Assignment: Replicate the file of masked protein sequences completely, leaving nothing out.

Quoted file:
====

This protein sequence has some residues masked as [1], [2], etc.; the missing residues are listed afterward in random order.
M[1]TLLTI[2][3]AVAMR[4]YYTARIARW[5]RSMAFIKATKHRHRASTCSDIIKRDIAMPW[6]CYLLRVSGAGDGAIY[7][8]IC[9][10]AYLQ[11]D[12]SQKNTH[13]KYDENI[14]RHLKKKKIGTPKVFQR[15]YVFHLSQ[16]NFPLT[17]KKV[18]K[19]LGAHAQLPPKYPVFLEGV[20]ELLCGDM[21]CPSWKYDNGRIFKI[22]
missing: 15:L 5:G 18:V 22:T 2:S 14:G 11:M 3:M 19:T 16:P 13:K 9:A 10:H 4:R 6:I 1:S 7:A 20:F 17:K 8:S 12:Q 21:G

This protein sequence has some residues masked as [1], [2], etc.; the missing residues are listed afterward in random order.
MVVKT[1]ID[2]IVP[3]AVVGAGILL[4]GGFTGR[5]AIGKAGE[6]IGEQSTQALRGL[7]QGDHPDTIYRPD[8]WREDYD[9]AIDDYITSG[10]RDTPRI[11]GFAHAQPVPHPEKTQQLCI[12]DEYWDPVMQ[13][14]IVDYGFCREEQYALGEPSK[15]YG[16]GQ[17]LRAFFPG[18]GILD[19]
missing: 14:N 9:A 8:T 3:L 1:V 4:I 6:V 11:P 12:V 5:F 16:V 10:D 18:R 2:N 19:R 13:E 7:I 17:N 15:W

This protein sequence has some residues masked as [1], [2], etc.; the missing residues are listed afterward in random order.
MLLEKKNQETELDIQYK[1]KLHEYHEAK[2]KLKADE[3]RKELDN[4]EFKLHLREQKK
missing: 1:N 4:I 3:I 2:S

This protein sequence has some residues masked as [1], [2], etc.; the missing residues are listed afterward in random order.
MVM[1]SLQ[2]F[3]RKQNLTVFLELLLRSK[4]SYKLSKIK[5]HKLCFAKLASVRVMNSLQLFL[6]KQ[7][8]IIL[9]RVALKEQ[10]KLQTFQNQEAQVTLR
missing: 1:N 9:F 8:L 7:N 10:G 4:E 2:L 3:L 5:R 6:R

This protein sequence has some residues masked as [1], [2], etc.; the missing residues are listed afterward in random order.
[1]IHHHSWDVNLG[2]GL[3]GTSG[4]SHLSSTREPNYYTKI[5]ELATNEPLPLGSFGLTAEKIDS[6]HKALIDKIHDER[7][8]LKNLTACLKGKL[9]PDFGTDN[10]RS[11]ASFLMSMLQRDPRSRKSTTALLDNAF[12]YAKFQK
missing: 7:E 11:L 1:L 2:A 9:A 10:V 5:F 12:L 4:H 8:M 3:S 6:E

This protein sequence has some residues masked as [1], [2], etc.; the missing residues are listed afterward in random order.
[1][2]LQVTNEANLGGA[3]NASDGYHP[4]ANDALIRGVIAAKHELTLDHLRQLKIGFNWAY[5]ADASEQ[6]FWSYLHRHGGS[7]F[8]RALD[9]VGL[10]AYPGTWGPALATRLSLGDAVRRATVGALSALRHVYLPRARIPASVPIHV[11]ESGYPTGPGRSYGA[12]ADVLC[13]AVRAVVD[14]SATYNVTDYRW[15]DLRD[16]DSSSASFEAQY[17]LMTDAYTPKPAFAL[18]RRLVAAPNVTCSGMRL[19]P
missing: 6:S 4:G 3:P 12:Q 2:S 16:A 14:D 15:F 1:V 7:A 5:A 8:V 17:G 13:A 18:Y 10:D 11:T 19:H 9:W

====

This protein sequence has some residues masked as [1], [2], etc.; the missing residues are listed afterward in random order.
M[1]TLLTI[2][3]AVAMR[4]YYTARIARW[5]RSMAFIKATKHRHRASTCSDIIKRDIAMPW[6]CYLLRVSGAGDGAIY[7][8]IC[9][10]AYLQ[11]D[12]SQKNTH[13]KYDENI[14]RHLKKKKIGTPKVFQR[15]YVFHLSQ[16]NFPLT[17]KKV[18]K[19]LGAHAQLPPKYPVFLEGV[20]ELLCGDM[21]CPSWKYDNGRIFKI[22]
missing: 15:L 5:G 18:V 22:T 2:S 14:G 11:M 3:M 19:T 16:P 13:K 9:A 10:H 4:R 6:I 1:S 7:A 20:F 17:K 8:S 12:Q 21:G

This protein sequence has some residues masked as [1], [2], etc.; the missing residues are listed afterward in random order.
MVVKT[1]ID[2]IVP[3]AVVGAGILL[4]GGFTGR[5]AIGKAGE[6]IGEQSTQALRGL[7]QGDHPDTIYRPD[8]WREDYD[9]AIDDYITSG[10]RDTPRI[11]GFAHAQPVPHPEKTQQLCI[12]DEYWDPVMQ[13][14]IVDYGFCREEQYALGEPSK[15]YG[16]GQ[17]LRAFFPG[18]GILD[19]
missing: 14:N 9:A 8:T 3:L 1:V 4:I 6:V 11:P 12:V 5:F 16:V 10:D 18:R 2:N 19:R 13:E 7:I 17:N 15:W

This protein sequence has some residues masked as [1], [2], etc.; the missing residues are listed afterward in random order.
MLLEKKNQETELDIQYK[1]KLHEYHEAK[2]KLKADE[3]RKELDN[4]EFKLHLREQKK
missing: 1:N 4:I 3:I 2:S

This protein sequence has some residues masked as [1], [2], etc.; the missing residues are listed afterward in random order.
MVM[1]SLQ[2]F[3]RKQNLTVFLELLLRSK[4]SYKLSKIK[5]HKLCFAKLASVRVMNSLQLFL[6]KQ[7][8]IIL[9]RVALKEQ[10]KLQTFQNQEAQVTLR
missing: 1:N 9:F 8:L 7:N 10:G 4:E 2:L 3:L 5:R 6:R

This protein sequence has some residues masked as [1], [2], etc.; the missing residues are listed afterward in random order.
[1]IHHHSWDVNLG[2]GL[3]GTSG[4]SHLSSTREPNYYTKI[5]ELATNEPLPLGSFGLTAEKIDS[6]HKALIDKIHDER[7][8]LKNLTACLKGKL[9]PDFGTDN[10]RS[11]ASFLMSMLQRDPRSRKSTTALLDNAF[12]YAKFQK
missing: 7:E 11:L 1:L 2:A 9:A 10:V 5:F 12:L 4:H 8:M 3:S 6:E

This protein sequence has some residues masked as [1], [2], etc.; the missing residues are listed afterward in random order.
[1][2]LQVTNEANLGGA[3]NASDGYHP[4]ANDALIRGVIAAKHELTLDHLRQLKIGFNWAY[5]ADASEQ[6]FWSYLHRHGGS[7]F[8]RALD[9]VGL[10]AYPGTWGPALATRLSLGDAVRRATVGALSALRHVYLPRARIPASVPIHV[11]ESGYPTGPGRSYGA[12]ADVLC[13]AVRAVVD[14]SATYNVTDYRW[15]DLRD[16]DSSSASFEAQY[17]LMTDAYTPKPAFAL[18]RRLVAAPNVTCSGMRL[19]P
missing: 6:S 4:G 3:P 12:Q 2:S 16:A 14:D 15:F 1:V 7:A 5:A 8:V 17:G 13:A 18:Y 10:D 11:T 19:H 9:W